U.S. rolls out new sanctions against Iran in effort to plug leaks

By Glenn Kessler
Washington Post Staff Writer
Thursday, June 17, 2010; A12

The ship named the Iran Matin was renamed the Abba, the Iran Madani was rechristened the Adventist, and the Iran Lucky Man was relabeled the Garland.

While the United States sought to engage with Iran during the past 18 months, the government in Tehran maneuvered and schemed to evade existing sanctions imposed because of its nuclear program, Treasury officials said Wednesday.

A bank that had done most of its business internally started doing transactions overseas, stepping into the shoes of a bank that had been blacklisted. An Iranian shipping company set up five front companies, reflagged ships and renamed 71 of them. And petroleum and petrochemical companies with bland names such as Petrochemical Commercial Company International -- but actually owned by the Iranian government -- engaged in business deals with Western companies.

The Obama administration rolled out new sanctions Wednesday, attempting to plug these leaks and asserting, as Treasury Secretary Timothy F. Geithner did at the White House, that they were the "first steps to implement and build on" a resolution passed by the U.N. Security Council last week. But Treasury and State Department officials acknowledged at a later briefing that all of the actions announced Wednesday did not require the latest U.N. resolution for action and could have been imposed months earlier.

To keep up a sense of momentum, European Union governments are also poised to announce Thursday that they will pursue sanctions that go beyond the U.N. resolution, including prohibiting new investments and technical assistance in some parts of the oil and gas industry. The announcement will set broad guidelines for sanctions that will be written and shaped by E.U. officials in the coming weeks.

U.S. officials say the sanctions -- and others imposed by other governments -- are not intended to punish the Iranian people but to force the Iranian government to return to the negotiating table.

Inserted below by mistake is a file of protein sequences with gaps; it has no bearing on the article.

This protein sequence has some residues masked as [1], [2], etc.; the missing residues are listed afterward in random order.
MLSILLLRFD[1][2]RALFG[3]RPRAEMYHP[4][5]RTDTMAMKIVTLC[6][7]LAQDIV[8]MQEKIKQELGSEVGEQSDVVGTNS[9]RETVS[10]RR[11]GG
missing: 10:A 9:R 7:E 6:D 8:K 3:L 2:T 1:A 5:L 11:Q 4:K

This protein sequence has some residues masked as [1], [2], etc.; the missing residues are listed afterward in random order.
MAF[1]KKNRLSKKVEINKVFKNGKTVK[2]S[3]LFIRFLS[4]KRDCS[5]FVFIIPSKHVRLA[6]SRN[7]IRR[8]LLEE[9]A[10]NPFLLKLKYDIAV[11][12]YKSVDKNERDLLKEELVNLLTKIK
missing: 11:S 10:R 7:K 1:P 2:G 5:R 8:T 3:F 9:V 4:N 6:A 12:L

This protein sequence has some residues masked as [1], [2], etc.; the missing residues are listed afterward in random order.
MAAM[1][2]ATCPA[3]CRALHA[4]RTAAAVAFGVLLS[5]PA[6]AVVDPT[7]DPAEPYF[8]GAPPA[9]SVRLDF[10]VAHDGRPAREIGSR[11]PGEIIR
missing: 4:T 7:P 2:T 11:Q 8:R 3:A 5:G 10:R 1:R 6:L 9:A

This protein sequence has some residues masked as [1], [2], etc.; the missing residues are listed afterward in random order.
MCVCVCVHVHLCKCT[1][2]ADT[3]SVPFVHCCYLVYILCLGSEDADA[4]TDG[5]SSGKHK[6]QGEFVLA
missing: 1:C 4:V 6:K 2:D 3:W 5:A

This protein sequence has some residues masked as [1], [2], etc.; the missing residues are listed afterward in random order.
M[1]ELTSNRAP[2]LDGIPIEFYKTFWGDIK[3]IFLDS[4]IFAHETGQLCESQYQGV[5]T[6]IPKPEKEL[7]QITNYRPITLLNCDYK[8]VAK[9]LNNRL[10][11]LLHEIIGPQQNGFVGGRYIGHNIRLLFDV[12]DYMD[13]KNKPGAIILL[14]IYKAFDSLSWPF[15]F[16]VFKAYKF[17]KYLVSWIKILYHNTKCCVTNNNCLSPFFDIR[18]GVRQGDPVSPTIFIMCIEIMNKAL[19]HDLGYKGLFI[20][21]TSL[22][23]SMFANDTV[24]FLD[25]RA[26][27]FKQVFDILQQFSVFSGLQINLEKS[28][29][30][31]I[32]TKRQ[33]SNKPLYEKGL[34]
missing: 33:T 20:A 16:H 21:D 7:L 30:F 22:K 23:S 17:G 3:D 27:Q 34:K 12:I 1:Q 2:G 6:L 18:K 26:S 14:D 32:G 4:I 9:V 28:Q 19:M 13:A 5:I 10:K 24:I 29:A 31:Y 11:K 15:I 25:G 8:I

"We want Iran to address the legitimate concerns of the international community about its nuclear program and its nuclear intentions," said Robert Einhorn, the State Department official charged with implementing the U.N. sanctions.

Treasury Undersecretary Stuart Levey said that he expected Iran to "scramble to identify work-arounds -- hiding behind front companies, doctoring wire transfers, falsifying shipping documents" -- but that "when Iran engages in evasive conduct and deceptive conduct, as they undoubtedly will, we use that to our advantage by exposing the evasive conduct." He predicted that private companies will avoid doing business with Iran because of the risk of being dragged into illicit activity.

Post Bank of Iran, for instance, facilitated millions of dollars of business for a company called Hong Kong Electronics and other firms on behalf of a previously blacklisted financial institution, Bank Sepah. Post Bank became the 16th Iranian bank to be sanctioned by Treasury; Hong Kong Electronics had been previously cited for supporting a North Korean bank and a weapons dealer.

Among other actions, Treasury added 22 insurance, petroleum and petrochemical companies to a regulatory list of those owned by the Iranian government, thus prohibiting transactions between them and U.S. citizens but, more important, warning overseas businesses of the Iranian links.

Time.com reported Wednesday that BP has significant joint-venture projects with some of the companies on the Treasury list, such as a 50-50 joint partnership in a North Sea natural gas field that produces 1 percent of the United Kingdom's daily consumption.

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